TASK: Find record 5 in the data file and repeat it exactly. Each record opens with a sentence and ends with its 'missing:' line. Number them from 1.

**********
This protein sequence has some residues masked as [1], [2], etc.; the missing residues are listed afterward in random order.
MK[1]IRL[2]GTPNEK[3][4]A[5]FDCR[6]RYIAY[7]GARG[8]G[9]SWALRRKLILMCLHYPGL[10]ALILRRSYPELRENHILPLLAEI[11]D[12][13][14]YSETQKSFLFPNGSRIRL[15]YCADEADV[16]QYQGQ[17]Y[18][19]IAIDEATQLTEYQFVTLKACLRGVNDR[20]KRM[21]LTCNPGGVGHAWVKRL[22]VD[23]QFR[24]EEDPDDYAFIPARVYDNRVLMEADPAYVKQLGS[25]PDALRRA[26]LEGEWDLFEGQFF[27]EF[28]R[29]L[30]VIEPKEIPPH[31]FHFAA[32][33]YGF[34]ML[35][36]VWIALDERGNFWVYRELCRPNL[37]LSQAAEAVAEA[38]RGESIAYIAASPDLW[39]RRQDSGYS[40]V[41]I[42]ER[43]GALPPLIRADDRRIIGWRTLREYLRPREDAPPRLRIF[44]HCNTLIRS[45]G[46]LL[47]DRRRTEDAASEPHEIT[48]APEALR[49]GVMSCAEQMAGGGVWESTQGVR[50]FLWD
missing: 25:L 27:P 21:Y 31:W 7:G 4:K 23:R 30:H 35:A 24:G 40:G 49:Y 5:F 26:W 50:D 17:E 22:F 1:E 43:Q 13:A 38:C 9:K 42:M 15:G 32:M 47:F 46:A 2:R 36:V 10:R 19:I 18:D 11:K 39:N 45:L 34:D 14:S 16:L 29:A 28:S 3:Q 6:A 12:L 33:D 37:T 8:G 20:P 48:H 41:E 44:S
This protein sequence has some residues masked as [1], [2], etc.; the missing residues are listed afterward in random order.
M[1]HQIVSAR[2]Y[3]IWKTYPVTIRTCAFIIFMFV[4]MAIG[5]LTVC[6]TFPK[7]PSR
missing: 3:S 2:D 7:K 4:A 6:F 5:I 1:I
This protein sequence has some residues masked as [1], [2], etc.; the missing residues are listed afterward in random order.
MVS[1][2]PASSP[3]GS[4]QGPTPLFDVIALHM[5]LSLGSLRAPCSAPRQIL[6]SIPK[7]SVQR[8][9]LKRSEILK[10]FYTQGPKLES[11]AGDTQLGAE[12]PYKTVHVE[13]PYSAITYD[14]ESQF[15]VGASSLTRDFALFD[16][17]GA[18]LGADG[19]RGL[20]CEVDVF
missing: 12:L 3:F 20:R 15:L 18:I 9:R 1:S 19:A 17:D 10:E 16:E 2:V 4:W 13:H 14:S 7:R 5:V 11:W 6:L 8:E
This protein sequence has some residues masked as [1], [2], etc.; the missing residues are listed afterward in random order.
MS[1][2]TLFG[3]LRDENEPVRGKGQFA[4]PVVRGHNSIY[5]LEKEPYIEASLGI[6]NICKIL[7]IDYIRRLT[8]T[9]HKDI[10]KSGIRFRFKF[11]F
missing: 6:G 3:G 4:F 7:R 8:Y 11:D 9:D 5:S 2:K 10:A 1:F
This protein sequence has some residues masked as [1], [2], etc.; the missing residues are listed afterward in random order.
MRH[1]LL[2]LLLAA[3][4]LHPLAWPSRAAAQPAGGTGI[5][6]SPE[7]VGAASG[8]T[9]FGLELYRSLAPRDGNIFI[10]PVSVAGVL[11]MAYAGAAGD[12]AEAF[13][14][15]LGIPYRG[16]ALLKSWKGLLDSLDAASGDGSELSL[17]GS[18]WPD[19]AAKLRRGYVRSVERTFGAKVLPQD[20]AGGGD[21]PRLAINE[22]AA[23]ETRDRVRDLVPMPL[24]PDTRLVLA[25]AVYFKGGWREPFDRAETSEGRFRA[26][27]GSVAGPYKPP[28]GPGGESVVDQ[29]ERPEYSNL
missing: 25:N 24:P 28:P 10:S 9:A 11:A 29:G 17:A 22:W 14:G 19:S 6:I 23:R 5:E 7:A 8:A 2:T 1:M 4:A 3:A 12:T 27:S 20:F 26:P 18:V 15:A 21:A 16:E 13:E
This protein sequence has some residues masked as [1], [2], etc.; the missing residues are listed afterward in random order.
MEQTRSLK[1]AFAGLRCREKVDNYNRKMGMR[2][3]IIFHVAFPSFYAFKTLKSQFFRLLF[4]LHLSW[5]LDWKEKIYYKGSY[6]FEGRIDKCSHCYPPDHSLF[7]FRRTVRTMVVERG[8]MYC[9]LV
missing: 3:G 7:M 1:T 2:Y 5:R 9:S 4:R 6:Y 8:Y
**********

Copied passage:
This protein sequence has some residues masked as [1], [2], etc.; the missing residues are listed afterward in random order.
MRH[1]LL[2]LLLAA[3][4]LHPLAWPSRAAAQPAGGTGI[5][6]SPE[7]VGAASG[8]T[9]FGLELYRSLAPRDGNIFI[10]PVSVAGVL[11]MAYAGAAGD[12]AEAF[13][14][15]LGIPYRG[16]ALLKSWKGLLDSLDAASGDGSELSL[17]GS[18]WPD[19]AAKLRRGYVRSVERTFGAKVLPQD[20]AGGGD[21]PRLAINE[22]AA[23]ETRDRVRDLVPMPL[24]PDTRLVLA[25]AVYFKGGWREPFDRAETSEGRFRA[26][27]GSVAGPYKPP[28]GPGGESVVDQ[29]ERPEYSNL
missing: 25:N 24:P 28:P 10:S 9:A 11:A 29:G 17:A 22:W 14:G 19:S 6:I 23:R 5:E 7:A 8:A 2:T 1:M 4:A 3:A 12:T 27:S 20:F 26:P 18:V 15:A 21:A 16:E 13:E